anonymous asked:

Oh for the king thing "The first king of Valla who had a deep friendship with Anakos" could just mean none of the previous Kings were close to anakos at least that's how I took it…

Nah, the phrasing of the Japanese line makes it clear that the founding king, Ryuurei, was very close to Hydra. Subsequent generations were also close; close enough for Hydra to teach them his song to calm him. Hydra began to drift away from the public as his madness began to take root. The final king still had faith in him even as public opinion turned hostile, but Hydra turned on him before he could even try using the song.

My personal theory is that the initial settlers of Touma were Hydra’s closest worshipers. He took them to a secret pocket dimension he created when the dragon war began to heat up because he wanted to keep them safe. Look at how temple-like the palace of Loulan is, for example.

The Kharoṣṭhī script is an ancient script used by the ancient Gandhara culture of South Asia primarily in modern-day Afghanistan and Pakistan to write the Gāndhārī language (a dialect of Prakrit) and the Sanskrit language. An alphasyllabary, it was in use from the middle of the 3rd century BCE until it died out in its homeland around the 3rd century CE.

[Image: Kharoṣṭhī manuscript from the kingdom of Shanshan / Loulan, China]

Source: Wikipedia

Scientists to map out vast ancient Chinese city of Loulan

Loulan was an ancient kingdom based around an important oasis city along the Silk Road in China, and was made famous by the incredibly preserved Tarim mummies that display distinct Caucasian features. Plans are now underway to map out the entire ancient city and investigate the cause of its rapid demise in the 3rd century AD. 

You can read more here.

there are several times I couldn’t help picturing one woman with Yao-.-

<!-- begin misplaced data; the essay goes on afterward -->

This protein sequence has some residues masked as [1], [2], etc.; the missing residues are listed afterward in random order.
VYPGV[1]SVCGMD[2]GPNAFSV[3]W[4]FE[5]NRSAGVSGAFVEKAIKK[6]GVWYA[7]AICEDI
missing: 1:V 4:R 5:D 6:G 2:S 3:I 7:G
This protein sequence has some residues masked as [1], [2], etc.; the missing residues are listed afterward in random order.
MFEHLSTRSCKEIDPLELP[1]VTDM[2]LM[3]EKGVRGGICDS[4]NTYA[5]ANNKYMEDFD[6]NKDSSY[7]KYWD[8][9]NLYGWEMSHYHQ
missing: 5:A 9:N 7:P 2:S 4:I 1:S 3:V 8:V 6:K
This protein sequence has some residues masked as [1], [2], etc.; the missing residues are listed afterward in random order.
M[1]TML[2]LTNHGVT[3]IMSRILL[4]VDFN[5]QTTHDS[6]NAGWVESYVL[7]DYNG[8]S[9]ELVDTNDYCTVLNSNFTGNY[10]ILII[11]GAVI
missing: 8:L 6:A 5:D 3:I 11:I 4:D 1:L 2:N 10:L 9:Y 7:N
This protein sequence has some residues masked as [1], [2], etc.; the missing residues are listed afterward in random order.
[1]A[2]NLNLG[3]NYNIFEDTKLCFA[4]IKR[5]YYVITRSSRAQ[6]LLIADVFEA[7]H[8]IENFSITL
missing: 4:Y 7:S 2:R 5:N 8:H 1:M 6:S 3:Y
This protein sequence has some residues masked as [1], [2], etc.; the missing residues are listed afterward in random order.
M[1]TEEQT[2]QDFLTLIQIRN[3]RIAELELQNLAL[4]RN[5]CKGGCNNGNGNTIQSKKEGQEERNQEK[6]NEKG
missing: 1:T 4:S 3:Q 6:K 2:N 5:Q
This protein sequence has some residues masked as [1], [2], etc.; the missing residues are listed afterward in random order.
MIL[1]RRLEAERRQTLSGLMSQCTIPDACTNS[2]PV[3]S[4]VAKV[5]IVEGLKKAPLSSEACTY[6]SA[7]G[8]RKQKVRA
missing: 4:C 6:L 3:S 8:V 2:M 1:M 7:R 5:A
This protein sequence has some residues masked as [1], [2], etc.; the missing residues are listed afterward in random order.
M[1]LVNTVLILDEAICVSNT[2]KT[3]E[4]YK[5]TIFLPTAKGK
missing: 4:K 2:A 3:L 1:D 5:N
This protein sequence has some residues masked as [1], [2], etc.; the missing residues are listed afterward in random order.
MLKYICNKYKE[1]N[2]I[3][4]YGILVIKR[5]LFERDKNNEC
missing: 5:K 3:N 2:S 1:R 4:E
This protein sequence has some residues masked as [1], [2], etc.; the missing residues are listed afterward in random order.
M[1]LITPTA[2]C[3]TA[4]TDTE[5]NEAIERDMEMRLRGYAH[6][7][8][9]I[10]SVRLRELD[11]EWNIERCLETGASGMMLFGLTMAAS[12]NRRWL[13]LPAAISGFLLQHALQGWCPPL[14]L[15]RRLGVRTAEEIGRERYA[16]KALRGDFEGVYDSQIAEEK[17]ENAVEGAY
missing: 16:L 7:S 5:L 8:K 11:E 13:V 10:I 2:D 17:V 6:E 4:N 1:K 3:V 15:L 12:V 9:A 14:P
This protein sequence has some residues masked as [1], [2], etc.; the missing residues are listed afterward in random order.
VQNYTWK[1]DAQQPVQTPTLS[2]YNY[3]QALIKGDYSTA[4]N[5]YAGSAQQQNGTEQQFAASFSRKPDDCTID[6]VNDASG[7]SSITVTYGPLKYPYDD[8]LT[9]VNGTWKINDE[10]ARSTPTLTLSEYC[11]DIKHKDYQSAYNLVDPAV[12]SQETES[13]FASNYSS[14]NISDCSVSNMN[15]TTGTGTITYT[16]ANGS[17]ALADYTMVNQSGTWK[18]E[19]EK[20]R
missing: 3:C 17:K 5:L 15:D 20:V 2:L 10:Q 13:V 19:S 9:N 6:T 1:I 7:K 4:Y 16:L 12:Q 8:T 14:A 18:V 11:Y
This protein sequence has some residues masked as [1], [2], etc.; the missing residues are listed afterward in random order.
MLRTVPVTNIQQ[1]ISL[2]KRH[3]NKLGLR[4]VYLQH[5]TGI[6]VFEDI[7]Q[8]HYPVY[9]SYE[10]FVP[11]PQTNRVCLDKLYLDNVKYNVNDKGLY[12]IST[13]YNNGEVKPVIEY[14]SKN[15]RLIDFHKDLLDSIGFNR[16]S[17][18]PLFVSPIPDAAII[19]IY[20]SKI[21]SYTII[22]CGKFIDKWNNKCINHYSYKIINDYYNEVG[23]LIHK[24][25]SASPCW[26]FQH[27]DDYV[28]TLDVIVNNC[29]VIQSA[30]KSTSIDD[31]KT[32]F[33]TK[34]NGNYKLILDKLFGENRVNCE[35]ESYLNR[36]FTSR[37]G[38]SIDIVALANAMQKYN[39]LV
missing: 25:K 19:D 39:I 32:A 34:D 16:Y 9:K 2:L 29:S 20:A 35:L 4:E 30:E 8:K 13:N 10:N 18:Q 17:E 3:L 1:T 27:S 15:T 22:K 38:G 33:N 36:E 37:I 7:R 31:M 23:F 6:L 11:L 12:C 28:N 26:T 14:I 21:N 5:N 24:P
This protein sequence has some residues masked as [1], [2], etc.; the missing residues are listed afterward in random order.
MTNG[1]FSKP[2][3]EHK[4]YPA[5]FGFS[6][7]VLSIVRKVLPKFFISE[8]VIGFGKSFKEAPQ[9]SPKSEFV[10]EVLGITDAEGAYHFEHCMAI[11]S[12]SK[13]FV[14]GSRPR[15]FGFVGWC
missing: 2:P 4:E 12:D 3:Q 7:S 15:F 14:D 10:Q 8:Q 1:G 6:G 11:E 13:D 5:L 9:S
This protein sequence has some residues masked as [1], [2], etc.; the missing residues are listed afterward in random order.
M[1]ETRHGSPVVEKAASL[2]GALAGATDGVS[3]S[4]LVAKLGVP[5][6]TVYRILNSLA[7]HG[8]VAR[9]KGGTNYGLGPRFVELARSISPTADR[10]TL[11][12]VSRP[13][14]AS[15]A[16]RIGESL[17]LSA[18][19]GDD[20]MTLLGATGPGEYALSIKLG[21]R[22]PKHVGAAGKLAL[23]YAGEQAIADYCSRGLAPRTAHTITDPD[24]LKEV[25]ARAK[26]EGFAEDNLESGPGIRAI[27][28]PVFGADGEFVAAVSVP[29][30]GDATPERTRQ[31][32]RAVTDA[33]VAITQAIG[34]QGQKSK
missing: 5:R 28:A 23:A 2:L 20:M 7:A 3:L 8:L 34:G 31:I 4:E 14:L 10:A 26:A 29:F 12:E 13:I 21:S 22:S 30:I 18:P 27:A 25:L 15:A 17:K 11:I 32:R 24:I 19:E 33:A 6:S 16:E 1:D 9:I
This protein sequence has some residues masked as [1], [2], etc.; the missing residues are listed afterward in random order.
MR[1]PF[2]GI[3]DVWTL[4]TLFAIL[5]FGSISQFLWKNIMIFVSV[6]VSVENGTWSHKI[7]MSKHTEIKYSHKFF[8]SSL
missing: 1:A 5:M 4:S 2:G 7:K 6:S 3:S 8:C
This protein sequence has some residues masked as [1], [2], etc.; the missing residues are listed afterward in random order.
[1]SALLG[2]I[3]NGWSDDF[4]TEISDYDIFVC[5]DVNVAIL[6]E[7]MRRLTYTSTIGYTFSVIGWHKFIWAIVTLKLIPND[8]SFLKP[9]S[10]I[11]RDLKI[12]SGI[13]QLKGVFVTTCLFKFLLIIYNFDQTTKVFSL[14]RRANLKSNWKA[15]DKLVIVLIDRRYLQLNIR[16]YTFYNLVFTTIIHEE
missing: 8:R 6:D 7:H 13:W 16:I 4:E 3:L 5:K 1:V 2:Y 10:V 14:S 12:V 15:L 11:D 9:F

and I thought she should be Loulan(ancient kingdom in Xinjiang,but it was killed by the sand and desert). I’ve seen such a similar character in many Chinese novels for the youth.Seemingly,China has nostalgia for the disappeared kingdom

Vanished Silk Road city studied in China

BEIJING (UPI) – Chinese archaeologists say they’ve found evidence of agricultural activity in an ancient vanished city that was a pivotal stop along the famous Silk Road.

Scientists from the Institute of Geology and Geophysics said remote sensing procedures, field investigations and sample testing in the area showed there were once large tracts of farmland in Loulan, an important trading city that mysteriously disappeared in the third century A.D., China’s official news agency Xinhua reported Sunday.

Farmland featuring regular and straight plots stretching for 200 to 1,000 yards, as well as irrigation ditches running throughout, have been found, Qin Xiaoguang, a member of the research team, said.

Grain particles in the area’s ground surface are very likely the remains of crop plants, Qin said.

Evidence of an ancient canal measuring 10 to 20 yards wide and 5 feet deep suggest the city, which is thought to have perished in drought, was once rich in water resources, the researchers said. (source)

I walk into a city abandoned by its stones. On fading sands, sighing, then sinking behind my feet. The way back home dries. I drift past windows like haunted eyes, makeshift housings for yesterday’s lux. Reams of broken songs creasing against the walls. Homeless souls at my feet.